Advanced speech analytics software helps contact centers in a number of ways. It increases first call resolution and improves the customer experience. It monitors agents for regulation compliance and adherence to company policies. Agents can also use real-time speech analytics to recognize and take advantage of sales opportunities.

3 Ways to Use Analytics for Quality Assurance

Trying to optimize your contact center’s quality assurance (QA) program? Consider these three tips.

  1. Your QA should be focused on high-value calls.

Randomly selecting calls for QA gives you an average of QA rates, but no actual insight into particularly good or particularly bad calls. The best and worst calls are important because this is where agents either improve or ruin customer loyalty.

Every interaction between a contact center and a customer costs money. When you QA a low-value call, you’re just adding onto the cost without getting anything insightful in return.

Instead of randomly choosing calls to score, first assess calls based on the data that’s auto-tagged to them via speech analytics. Call transfers, calls that are put on hold, high-value orders and repeat calls are the most important types of calls to score. You can still randomly select calls, but select them from within a certain category.

  1. Use speech analytics to monitor 100% of calls for quality assurance data.

You can setup speech analytics categories for many of the QA agent conformance checklist items. These include:

  • Proper greeting
  • Call recording disclaimer
  • Verification of personal information
  • Proper closing

You’ll be able to get a percentage score of calls where this information was and was not used. By looking at the scorecard, you’ll be able to glean important insight. For example, you may see that a particular agent isn’t closing the call properly most of the time.

This is a way to off-load a big portion of QA monitoring. Instead of doing this manually, you can have your system do it automatically. Then, you can shorten the amount of QA questions you need to answer, such as if the agent provided the customer with the right answer and if the agent had enough product knowledge.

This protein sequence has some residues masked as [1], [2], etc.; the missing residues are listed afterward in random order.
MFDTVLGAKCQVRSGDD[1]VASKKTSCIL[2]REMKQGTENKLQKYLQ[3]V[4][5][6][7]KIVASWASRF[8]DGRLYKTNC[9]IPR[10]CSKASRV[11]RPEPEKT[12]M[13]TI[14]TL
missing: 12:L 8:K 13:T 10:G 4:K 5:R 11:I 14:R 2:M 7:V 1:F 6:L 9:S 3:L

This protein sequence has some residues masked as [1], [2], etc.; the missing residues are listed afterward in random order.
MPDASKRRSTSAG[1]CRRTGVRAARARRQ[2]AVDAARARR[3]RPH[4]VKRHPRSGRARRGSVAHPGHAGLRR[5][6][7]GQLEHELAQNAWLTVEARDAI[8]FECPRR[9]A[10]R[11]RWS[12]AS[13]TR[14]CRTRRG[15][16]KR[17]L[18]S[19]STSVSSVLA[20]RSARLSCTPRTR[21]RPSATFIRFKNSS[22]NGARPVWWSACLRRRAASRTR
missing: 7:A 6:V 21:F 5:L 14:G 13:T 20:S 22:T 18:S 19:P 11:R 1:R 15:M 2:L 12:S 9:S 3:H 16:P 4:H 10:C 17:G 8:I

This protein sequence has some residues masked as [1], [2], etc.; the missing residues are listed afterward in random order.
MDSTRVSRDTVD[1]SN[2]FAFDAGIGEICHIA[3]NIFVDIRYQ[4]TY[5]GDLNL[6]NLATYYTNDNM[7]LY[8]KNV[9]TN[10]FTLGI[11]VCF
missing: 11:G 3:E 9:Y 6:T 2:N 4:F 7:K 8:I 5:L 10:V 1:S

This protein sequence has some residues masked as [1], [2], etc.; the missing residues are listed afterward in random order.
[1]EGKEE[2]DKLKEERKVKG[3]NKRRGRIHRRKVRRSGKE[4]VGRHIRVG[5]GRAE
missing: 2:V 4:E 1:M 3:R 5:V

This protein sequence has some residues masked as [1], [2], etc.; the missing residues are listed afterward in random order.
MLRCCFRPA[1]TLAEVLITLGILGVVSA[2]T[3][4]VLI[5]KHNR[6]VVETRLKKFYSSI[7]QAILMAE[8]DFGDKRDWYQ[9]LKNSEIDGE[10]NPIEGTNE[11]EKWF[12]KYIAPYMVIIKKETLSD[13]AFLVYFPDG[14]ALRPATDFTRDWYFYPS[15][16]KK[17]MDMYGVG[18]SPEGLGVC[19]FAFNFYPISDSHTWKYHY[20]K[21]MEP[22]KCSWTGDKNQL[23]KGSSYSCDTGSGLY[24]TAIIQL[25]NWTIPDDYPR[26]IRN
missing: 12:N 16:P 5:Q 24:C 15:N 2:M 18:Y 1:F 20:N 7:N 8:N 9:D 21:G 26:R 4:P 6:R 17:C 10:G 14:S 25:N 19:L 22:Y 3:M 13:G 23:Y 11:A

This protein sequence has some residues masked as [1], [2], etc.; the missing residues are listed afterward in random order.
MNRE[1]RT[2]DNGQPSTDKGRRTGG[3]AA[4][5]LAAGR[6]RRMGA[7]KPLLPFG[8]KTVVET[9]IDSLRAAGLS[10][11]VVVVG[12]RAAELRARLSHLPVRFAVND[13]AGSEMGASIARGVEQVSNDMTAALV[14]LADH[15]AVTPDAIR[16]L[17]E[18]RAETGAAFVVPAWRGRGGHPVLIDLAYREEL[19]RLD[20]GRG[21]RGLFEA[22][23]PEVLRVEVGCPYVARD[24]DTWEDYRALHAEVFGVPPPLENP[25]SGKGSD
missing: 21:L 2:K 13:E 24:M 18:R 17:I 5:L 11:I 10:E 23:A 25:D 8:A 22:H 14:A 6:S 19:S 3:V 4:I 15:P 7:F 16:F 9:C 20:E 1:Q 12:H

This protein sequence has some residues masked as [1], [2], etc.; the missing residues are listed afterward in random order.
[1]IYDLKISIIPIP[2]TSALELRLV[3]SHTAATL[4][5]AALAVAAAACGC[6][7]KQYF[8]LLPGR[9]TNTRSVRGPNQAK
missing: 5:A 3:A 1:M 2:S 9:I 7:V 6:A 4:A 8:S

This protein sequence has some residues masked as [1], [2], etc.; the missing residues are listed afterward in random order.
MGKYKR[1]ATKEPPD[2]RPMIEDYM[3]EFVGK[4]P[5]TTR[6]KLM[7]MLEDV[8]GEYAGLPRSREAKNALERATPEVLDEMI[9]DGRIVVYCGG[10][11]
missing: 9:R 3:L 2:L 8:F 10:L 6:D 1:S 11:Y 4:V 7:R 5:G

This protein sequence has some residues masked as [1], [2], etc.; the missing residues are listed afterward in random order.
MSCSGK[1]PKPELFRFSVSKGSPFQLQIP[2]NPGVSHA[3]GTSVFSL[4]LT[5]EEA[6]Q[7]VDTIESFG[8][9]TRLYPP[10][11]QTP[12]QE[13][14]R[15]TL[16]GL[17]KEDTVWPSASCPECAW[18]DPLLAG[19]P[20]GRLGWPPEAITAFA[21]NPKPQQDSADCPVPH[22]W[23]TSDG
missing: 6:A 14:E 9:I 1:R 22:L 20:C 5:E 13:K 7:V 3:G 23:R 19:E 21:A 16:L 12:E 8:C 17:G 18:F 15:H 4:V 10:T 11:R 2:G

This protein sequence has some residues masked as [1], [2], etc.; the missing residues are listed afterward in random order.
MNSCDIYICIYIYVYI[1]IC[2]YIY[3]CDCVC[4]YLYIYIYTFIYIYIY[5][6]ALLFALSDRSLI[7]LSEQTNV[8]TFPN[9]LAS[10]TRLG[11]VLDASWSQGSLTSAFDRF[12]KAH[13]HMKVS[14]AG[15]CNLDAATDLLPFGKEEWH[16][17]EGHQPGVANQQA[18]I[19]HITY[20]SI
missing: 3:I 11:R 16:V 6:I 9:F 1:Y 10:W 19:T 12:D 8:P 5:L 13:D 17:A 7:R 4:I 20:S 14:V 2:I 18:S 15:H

1. Adjust the amount of QA evaluations you do for agents based on performance.

Agents who regularly perform well don’t need to be monitored for QA as much as other agents. For example, if an agent has a QA score above 90%, they can be monitored less frequently the following month. Furthermore, agents who have low QA scores should be monitored more frequently the following month. While it may take extra time to setup additional monitoring or to reduce the frequency of monitoring, it’s a good way to give struggling agents the extra help and attention they need.

How to Improve Your Contact Center’s Quality Assurance Program

Quality assurance (QA) programs are designed to make sure customers receive consistent, high-quality service every time they get in touch with a contact center or an agent gets in touch with them. Data collected through QA programs provide the contact center with information needed to plan training and incentive programs for individuals and teams.

Monitor Agent Conformance Questions Using Speech Analytics 

Speech analytics can be used to monitor conformance-related agent tasks for each call, including:

• Greeting

• Call Recording Disclaimer

• Verification of Name

• Verification of Account Number

• Verification of Mailing Address

• Verification of Contract Terms

• Empathy

• Closing

While speech analytics cannot be 100% accurate due to factors like accents and poor call quality, they can still be used to show the estimated percentage of calls where each phrase was or was not said. Speech analytics can be used to monitor the conformance questions on the QA scorecard, allowing analysts to manually record and focus on more important agent skills, such as accuracy, tone and product knowledge.

Shift How Contact Center Agents View QA Evaluations 

It’s important for agents to see that QA evaluations aren’t punitive, but that they help companies provide customers with better service. Explain how calls are selected and ask for input about QA scorecard questions. When agents understand the benefits of a QA program, they’re less likely to get defensive and more likely to work with the company toward a common goal.

Training New Contact Center Agents

When hiring new agents, set them up with a Boot Camp QA Scorecard for the first month or two of their employment. Instead of standard “yes” and “no” questions, make each question subjective by giving options like “excellent” and “needs improvement.” There can also be a section for agents to make additional notes. This will help them understand the aspects of calls that matter most and give them a way to track their progress.